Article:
I see people post on internet forums asking which game they should use to introduce their kid to RPG's. Why would you do this? Who knows your kid better than you do? If you know enough to log on to RPG.net then you probably already have some games on your shelf, so the answer is "What games do you play?" Sure, Vampire in its full form might not be the best game to start with but if you have it and know it why not put something together that sets the sex and politics aside and has a vampire in a convenience store as it is being robbed? "This is happening - what do you do" is a strong start to showing them how this kind of game works.
If I'm going to get into specific advice then for a more traditional RPG the Pathfinder Beginner Box is a strong opener. Books, maps, dice, monster pawns - it's a solid value, is visually interesting, and there are multiple adventures in it. We played through it here and it was a big hit.
If you would rather start up with superheroes I really like ICONS as an introductory game - the dice mechanics are simple, the art is kid-friendly, and there's room to go from silliness to serious if you want to do so. There is a lot of supporting material in the form of adventures too. Even superhero games can get caught up in angst or paranoia - most ICONS adventures don't have that. I recommend the one with the giant ants.
Beyond those two there are other options like Star Wars or Savage Worlds that have ideas and mechanics that will probably spark a kids' interest. Don't overlook the classics either - I got a couple of copies of Moldvay Basic off of eBay when we were getting started and my kids grasped it just fine and ended up running stuff for each other for a time.
One thing to keep in mind, especially when starting out and especially if they are on the younger side, is that it's about doing stuff - not builds, not backgrounds, not history, not gearing up, but doing stuff in the game world with your character! With some games building a character can be its own mini game and with some settings the lore is a big attraction, but probably not to a third grader. With something like a Marvel game they can play a character they already know. With something like the Realms let them learn the lore by reading some of the novels if they are so inclined. Don't bore them by reading a bunch of expository text and don't confuse them by trying to explain different ways of sticking numbers on our made-up beasties - let them start webbing stuff up or tearing lamp posts out of the ground - the rest will come with time.
So there's my epic post on kids and RPG's. If there's one thing that's key here I'd say it's this: let them see you having fun with your friends. That's what it's about, right? If they see that, they'll be interested, and then one of these days it will all come together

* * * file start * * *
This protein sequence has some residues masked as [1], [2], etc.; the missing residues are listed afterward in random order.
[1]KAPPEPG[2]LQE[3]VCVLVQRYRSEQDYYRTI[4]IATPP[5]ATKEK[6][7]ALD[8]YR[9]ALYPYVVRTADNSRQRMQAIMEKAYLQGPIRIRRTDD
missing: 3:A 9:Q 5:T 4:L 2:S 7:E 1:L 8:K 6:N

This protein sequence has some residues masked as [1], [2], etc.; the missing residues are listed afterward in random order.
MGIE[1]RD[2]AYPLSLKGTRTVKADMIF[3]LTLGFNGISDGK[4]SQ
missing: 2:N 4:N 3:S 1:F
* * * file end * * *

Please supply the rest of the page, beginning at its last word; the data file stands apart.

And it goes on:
Posted by Blacksteel at 12:00 PM 1 comment:
Monday, August 26, 2013
The ToZ Back-to-School Special
It's back to school week here with one starting today and the other three starting tomorrow. Some school & kid thoughts:
The Home Front
- Everybody is happy - they like their summer but all four of them do well in school and aren't afraid to head back.
- Our schedule is going to be significantly busier with three of them in high school, which means prioritizing who does what when will be even more important. On the plus side my job lets me work from home a few days during the week which makes things easier on those days but Lady Blacksteel and I will still be doing a lot of divide-and-conquer to make this work.
- The intersection of these two points: No more having to shut the door to drown out the My Little Pony marathons while on conference calls. Now Justice League, that's a different story. I don't mind people thinking I work with Batman, but the ponies are right out. Batman Beyond was also a big player this summer. Thank you Netflix.
- Red has discovered the wonders of eBay. It's a little strange getting those packages in the mail that are not for me! If he figures out Amazon he's going to have to get his own mailbox.
- Looks like Wednesday nights will be Next nights as much as possible. All three boys are interested so it's a go. Hopefully homework and traffic won't interfere too much.
- Both Red and Blaster have been instructed to Find The Gamers at their respective high schools. I know they're out there - find them! It would be nice for them to be able to play with friends their own age and not just their dad.
- Kick Ass and Kick Ass 2: Two movies that I really really like that I cannot let the kids watch anytime soon. There are R-rated movies they have seen (pretty much all at home) and R-rated movies they have not, and as much as I like them these will have to wait. I'm shocked at the number of people who think it's cool to take ten-year-olds into them though. Between KA2 this weekend and We're The Millers a week or two back I wonder what happened to babysitters?
- Freaks and Geeks is a great show to watch with teenagers. They only made one season but it is on Netflix and the kids (including Apprentice Twilight) were actually demanding that we watch it whenever we let a day or two go by. Who would have thought a show about school would have been so popular during summer vacation? I am pretty happy they liked it though - it's funny but it doesn't pull many punches about high school goings-on.
- Minecraft is clearly the game of the summer. Red is too old to care, and Twilight understands it but isn't really interested enough to play it. Who and Blaster though ... they've been all over it, to the point they're making videos and posting them on YouTube, just like the things they've been watching, and they've dragged their friends and cousins into it if they weren't already. A more conventional game would have burned out already and I'm sure "Minecraft 2" would be set for fall release but this game doesn't work that way. It's sort of a Frankenstein of civillization, legos, and warhammer that is more than the sum of those parts and I'm impressed with it.Heck, it broke Blaster's obsession with Call of Duty and Mechwarrior and I never would have guessed a game that looks it came from a Commodore 64 would have been able to do that.
With a bunch of kids running around there's the Calendar New Year and then there's this one, which is at least as important. Good luck to everyone out there - students, parents, and teachers alike. Another year, another set of stories to tell down the road.
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Labels: Motivational Monday